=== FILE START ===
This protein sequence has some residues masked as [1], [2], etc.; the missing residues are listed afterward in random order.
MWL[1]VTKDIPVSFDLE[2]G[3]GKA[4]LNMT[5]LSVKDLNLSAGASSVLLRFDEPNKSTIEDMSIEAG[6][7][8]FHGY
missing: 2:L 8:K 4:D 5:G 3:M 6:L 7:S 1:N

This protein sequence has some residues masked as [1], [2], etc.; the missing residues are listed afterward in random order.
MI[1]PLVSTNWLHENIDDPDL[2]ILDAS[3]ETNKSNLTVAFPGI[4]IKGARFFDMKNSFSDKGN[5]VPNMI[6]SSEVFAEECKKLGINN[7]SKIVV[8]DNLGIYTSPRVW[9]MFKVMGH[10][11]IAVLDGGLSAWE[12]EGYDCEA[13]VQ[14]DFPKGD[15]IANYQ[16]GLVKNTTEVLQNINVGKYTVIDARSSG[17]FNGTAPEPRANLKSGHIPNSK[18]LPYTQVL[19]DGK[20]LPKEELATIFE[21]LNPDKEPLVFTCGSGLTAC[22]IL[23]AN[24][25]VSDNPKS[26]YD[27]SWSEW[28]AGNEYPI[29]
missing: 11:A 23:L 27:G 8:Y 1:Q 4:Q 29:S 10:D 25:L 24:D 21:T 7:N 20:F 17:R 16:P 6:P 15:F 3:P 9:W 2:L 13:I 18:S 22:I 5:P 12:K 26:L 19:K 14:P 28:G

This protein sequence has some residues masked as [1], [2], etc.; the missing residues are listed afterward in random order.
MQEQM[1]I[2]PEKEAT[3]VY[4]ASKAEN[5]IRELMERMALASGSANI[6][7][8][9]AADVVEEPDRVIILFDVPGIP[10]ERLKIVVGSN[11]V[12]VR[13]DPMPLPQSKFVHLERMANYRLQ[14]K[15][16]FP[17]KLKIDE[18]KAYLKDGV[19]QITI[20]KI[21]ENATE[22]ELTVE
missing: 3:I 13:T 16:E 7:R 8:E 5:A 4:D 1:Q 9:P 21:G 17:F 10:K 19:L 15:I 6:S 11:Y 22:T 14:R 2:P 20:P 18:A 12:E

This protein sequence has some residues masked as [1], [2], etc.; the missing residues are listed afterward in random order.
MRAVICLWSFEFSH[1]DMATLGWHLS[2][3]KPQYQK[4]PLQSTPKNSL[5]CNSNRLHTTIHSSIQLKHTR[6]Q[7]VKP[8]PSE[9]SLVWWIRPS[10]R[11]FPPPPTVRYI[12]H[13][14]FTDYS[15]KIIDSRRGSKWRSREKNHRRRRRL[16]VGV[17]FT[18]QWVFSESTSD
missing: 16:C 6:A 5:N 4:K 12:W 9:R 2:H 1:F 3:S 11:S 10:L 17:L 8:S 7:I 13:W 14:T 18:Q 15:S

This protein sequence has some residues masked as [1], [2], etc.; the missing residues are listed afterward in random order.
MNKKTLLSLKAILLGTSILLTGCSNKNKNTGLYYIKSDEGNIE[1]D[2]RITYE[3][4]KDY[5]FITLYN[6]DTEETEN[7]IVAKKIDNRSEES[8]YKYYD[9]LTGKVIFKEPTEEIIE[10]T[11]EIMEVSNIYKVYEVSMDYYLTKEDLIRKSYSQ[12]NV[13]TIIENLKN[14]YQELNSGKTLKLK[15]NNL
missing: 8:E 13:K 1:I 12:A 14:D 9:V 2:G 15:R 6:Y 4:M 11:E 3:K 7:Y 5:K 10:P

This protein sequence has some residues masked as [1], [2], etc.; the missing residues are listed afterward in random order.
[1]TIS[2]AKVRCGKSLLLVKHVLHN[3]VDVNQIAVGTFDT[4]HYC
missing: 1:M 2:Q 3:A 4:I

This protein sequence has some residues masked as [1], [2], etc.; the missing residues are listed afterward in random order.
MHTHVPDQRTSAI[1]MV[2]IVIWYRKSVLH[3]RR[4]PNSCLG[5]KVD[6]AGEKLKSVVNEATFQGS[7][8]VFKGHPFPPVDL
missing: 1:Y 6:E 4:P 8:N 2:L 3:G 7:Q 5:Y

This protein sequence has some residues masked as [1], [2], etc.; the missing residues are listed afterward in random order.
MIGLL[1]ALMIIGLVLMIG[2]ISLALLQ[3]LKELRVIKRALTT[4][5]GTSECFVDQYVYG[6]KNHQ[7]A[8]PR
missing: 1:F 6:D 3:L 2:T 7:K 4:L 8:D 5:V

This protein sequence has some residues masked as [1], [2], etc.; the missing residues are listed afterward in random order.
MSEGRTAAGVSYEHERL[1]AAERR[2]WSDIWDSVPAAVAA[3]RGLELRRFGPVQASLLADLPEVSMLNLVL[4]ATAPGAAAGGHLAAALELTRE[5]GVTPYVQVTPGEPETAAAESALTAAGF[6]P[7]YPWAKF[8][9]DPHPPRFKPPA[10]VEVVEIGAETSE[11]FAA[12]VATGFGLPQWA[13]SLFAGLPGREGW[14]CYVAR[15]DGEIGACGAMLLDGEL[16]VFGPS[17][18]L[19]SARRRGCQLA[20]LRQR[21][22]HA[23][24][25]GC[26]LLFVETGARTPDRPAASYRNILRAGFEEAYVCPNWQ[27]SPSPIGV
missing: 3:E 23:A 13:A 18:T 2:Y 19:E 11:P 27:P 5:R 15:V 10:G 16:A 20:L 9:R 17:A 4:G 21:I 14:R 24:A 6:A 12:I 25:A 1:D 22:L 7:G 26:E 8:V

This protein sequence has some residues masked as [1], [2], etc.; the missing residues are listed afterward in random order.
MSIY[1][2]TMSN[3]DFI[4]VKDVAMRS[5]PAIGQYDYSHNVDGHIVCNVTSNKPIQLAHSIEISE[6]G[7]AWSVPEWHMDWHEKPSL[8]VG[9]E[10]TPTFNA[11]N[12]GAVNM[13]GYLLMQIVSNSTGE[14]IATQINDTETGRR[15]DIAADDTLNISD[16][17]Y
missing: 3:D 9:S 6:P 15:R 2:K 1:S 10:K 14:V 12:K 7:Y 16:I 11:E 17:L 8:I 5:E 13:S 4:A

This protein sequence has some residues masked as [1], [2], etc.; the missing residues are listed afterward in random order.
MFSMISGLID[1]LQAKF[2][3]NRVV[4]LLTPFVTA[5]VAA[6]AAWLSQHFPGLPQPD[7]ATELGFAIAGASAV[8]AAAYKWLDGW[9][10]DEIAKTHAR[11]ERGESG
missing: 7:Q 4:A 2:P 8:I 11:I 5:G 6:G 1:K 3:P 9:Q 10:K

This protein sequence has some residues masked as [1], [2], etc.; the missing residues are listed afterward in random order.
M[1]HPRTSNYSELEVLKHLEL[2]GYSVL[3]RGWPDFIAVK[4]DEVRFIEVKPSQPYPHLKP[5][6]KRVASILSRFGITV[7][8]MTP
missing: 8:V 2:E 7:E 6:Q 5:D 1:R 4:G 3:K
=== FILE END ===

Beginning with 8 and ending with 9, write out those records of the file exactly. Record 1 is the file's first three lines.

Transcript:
This protein sequence has some residues masked as [1], [2], etc.; the missing residues are listed afterward in random order.
MIGLL[1]ALMIIGLVLMIG[2]ISLALLQ[3]LKELRVIKRALTT[4][5]GTSECFVDQYVYG[6]KNHQ[7]A[8]PR
missing: 1:F 6:D 3:L 2:T 7:K 4:L 8:D 5:V

This protein sequence has some residues masked as [1], [2], etc.; the missing residues are listed afterward in random order.
MSEGRTAAGVSYEHERL[1]AAERR[2]WSDIWDSVPAAVAA[3]RGLELRRFGPVQASLLADLPEVSMLNLVL[4]ATAPGAAAGGHLAAALELTRE[5]GVTPYVQVTPGEPETAAAESALTAAGF[6]P[7]YPWAKF[8][9]DPHPPRFKPPA[10]VEVVEIGAETSE[11]FAA[12]VATGFGLPQWA[13]SLFAGLPGREGW[14]CYVAR[15]DGEIGACGAMLLDGEL[16]VFGPS[17][18]L[19]SARRRGCQLA[20]LRQR[21][22]HA[23][24][25]GC[26]LLFVETGARTPDRPAASYRNILRAGFEEAYVCPNWQ[27]SPSPIGV
missing: 3:E 23:A 13:A 18:T 2:Y 19:E 11:P 27:P 5:R 15:V 10:G 16:A 20:L 9:R 17:A 4:G 21:I 14:R 24:A 6:A 12:I 25:A 1:D 22:L 7:G 26:E 8:V